There were 11 of us and 4 boatmen, out of that 2 of the boatmen were our guides to Gua Daun Menari (Dancing Leaves Cave). We gathered at Taman Negara HQ side of the jetty around 8am, and the boatmen & guide services were pre-arranged the night before. Why we choose Gua Daun Menari? It’s because of the distance shown on the map is almost one of the furthest and we saw the map printed with black leopards and tigers and it really wakes up our adventurous self (or wannabe, whatever).
The boatmen were punctual and asking us whether we want to take away some foods for the trip and it only cost us RM3 (at that time) for a pack of mee goreng with egg. We said yes and they send us across the river and we have takeaway from restaurant possibly run by their family. After packing our lunch, our motor boats going up stream of Sungai Tembeling for a nice 1 hour 20 mins and we arrived at Kuala Trenggan jetty.
We were told of some safety precautions and final check on our belongings and tying up our shoes and etc. Some of us are spraying Baygon aerosol on our shoes with the intention of getting rid of blood sucking leeches.
Guides from across the river (Kampong Yong & others) may cost much less than those that arranged by Hotel. I cannot remember the price of the boat ride & guide, but it should be quite fun and more adventurous exploring caves which are further away from Park HQ as compare to nearer trip offered by hotel at comparable price.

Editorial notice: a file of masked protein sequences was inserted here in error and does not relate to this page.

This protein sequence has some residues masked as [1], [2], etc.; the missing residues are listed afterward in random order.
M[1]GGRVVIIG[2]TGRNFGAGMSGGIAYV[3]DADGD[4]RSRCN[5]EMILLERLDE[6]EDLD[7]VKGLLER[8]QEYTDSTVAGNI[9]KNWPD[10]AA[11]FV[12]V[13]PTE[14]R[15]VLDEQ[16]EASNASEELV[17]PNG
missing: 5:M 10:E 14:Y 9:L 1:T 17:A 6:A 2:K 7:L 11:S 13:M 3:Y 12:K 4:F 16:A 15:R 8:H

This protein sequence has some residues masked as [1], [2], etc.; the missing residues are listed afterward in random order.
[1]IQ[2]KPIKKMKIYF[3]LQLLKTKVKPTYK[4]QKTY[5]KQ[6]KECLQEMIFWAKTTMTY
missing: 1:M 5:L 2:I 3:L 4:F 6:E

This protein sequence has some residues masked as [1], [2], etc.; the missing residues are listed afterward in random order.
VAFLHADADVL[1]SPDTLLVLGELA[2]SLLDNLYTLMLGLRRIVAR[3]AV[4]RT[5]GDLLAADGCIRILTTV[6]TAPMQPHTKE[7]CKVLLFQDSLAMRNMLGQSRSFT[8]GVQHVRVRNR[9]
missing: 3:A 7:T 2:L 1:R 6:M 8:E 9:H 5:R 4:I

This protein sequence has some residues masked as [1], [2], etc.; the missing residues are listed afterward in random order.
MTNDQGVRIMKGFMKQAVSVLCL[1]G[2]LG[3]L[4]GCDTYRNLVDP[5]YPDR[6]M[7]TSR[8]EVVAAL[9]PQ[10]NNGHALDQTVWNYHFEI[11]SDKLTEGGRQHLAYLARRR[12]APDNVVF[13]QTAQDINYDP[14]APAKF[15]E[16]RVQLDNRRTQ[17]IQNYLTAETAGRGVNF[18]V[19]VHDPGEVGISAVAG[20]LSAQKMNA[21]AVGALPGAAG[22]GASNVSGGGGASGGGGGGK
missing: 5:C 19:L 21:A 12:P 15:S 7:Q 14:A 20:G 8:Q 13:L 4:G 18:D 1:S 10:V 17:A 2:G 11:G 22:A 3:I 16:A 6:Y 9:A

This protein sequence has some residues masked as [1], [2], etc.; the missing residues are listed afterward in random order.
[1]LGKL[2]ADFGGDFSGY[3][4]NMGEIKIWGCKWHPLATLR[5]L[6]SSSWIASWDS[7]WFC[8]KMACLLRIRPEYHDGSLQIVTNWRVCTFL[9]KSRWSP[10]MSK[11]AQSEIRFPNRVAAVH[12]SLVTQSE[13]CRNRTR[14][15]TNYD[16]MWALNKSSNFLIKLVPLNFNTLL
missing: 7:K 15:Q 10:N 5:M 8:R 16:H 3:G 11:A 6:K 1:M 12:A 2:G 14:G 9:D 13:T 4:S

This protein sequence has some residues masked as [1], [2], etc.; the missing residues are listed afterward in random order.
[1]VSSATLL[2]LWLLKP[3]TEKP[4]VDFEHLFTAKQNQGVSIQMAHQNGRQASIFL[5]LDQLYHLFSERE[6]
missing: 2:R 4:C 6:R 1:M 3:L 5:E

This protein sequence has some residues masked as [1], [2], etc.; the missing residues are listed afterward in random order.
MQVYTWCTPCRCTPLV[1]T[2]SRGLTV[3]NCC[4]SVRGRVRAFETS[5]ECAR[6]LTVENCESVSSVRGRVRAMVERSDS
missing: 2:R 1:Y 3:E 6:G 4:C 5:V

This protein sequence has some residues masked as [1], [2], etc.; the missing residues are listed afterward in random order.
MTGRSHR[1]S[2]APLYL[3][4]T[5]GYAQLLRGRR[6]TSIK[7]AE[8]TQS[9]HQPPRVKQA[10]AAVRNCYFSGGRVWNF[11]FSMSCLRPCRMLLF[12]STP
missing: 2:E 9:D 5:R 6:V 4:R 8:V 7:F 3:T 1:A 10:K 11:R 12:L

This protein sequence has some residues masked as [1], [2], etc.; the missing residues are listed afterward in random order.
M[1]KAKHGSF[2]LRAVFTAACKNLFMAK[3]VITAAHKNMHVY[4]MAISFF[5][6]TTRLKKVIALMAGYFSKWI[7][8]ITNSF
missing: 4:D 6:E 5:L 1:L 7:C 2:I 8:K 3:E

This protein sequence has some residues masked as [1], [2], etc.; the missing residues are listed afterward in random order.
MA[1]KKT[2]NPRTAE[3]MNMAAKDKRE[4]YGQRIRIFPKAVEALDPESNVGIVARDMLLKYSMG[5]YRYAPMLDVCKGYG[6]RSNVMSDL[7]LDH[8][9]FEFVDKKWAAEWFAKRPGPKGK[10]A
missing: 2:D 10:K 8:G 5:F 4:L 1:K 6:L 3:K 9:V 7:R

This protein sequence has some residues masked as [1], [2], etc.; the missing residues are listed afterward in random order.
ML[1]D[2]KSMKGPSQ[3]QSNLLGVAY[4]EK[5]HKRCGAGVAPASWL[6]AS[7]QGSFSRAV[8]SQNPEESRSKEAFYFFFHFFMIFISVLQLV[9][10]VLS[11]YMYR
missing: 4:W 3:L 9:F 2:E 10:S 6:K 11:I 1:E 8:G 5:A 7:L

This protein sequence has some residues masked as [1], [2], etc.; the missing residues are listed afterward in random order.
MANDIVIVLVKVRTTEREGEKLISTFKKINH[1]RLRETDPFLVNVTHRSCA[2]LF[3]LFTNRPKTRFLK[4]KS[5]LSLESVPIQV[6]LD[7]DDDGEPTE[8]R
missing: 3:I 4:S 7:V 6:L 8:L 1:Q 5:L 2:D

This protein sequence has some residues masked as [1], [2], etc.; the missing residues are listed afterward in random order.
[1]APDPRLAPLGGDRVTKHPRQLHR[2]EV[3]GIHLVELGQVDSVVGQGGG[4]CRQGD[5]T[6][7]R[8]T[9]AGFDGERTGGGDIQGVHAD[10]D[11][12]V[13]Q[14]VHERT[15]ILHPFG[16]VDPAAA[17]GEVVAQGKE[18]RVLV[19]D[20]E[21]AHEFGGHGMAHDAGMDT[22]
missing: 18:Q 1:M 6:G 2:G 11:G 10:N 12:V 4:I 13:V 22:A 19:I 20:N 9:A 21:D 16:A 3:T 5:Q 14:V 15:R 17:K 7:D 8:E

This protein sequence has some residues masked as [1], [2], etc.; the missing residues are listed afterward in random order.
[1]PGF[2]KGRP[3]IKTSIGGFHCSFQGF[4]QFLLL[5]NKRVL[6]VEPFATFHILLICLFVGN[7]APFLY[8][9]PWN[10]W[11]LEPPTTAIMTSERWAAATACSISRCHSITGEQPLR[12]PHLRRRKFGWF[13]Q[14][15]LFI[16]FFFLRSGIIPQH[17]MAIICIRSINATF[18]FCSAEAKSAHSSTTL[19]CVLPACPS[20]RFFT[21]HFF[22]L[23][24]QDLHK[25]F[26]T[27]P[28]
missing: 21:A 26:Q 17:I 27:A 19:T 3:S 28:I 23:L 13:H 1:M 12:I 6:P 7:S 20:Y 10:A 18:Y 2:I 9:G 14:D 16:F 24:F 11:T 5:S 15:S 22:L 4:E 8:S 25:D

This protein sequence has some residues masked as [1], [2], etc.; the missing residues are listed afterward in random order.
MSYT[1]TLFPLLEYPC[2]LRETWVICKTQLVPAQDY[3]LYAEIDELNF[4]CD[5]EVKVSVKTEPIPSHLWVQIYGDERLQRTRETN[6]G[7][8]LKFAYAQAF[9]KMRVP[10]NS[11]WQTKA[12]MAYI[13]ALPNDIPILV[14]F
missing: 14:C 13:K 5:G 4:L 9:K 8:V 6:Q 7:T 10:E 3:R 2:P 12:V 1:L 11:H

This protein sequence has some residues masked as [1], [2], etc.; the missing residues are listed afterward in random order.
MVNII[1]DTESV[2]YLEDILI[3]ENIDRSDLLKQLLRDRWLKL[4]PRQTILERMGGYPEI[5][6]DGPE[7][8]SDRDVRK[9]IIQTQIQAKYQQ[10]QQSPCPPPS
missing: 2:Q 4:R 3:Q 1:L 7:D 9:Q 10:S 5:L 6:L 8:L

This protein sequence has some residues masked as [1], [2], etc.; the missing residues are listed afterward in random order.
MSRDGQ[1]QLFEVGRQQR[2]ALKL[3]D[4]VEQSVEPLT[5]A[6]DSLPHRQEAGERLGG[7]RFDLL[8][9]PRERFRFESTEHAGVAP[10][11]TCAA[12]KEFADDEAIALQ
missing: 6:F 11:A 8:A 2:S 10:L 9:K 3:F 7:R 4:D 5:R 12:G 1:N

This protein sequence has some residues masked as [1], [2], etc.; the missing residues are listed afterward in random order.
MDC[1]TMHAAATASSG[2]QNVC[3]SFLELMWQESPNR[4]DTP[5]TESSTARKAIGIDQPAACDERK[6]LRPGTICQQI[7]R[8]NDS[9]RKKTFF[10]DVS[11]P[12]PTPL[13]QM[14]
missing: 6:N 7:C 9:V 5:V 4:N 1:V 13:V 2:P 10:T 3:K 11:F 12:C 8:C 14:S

It’s believed that Baygon mosquito aerosol will prevent leeches from suck up to you. But I would suggest you to obtain a pair of leech sock for morning walk or jungle trekking.
Please make sure you select Author's Order because these tips are written in chronological order. If you are reading it in any other order, you will be totally confused at the end of this page.
Those of you met me in person know that I am not that kind of athletic type of guy and with the extra bags I was slowly pull back and walking along with one of my best female friend. If you think that having one member with sprained ankle and hearing tigers roaring is bad. Think again, as Murphy’s Law is always ready to kick in.
Suddenly the girl walking with me having problem to walk fast because her right side of Nike’s sole gave way. She started to panic and cried asking me whether we will walk out of jungle alive. I wasn't too sure about our survival, but I assure her that we’ll be out of jungle in no time, unharmed. Seeing her having problem to walk properly I asked her to stop and remove her shoe, let loose the shoe lace, exchange my longer shoe lace with her and make few loops under the sole and tie the sole up so that she can walk properly.
While all these are happening, the tigers keeping roaring and you will never know whether some of those big cats are on your side of the mountain.
Step by step and finally walk out of the jungle and reach the Kuala Trenggan Jetty. Then you hear everyone asking each other whether those are tigers. We were worry sick for the last group of three to walk out of the jungle and they finally appear at the edge of the jungle 20 minutes after me walking out of that harimau place.
By now all our legs are soft like jelly and we actually walk (and run) out of the jungle in 1.5 hours. We don’t see and don’t care about leeches, the same track we use only 1/3 of the time as compare to this morning.
We reach Gua Daun Menari around 3pm and we are probably the slowest pace group these guides ever brought so deep into the jungle. The guide a bit nervous and wanted us to explore the cave really fast so that we can start moving out.
As the name suggest, the Dancing Leaves Cave should have some strange phenomena of dancing leaves or something. It's true that some leaves at the upper cave opening were sway from side-to-side as though they are dancing. If you climb up the cave, it will be quite easy for you to understand why these leaves dancing. It's because of wind gushed through the lower opening of the cave and gathers on top and the turbulent created at the upper cave opening sway the leaves from side-to-side.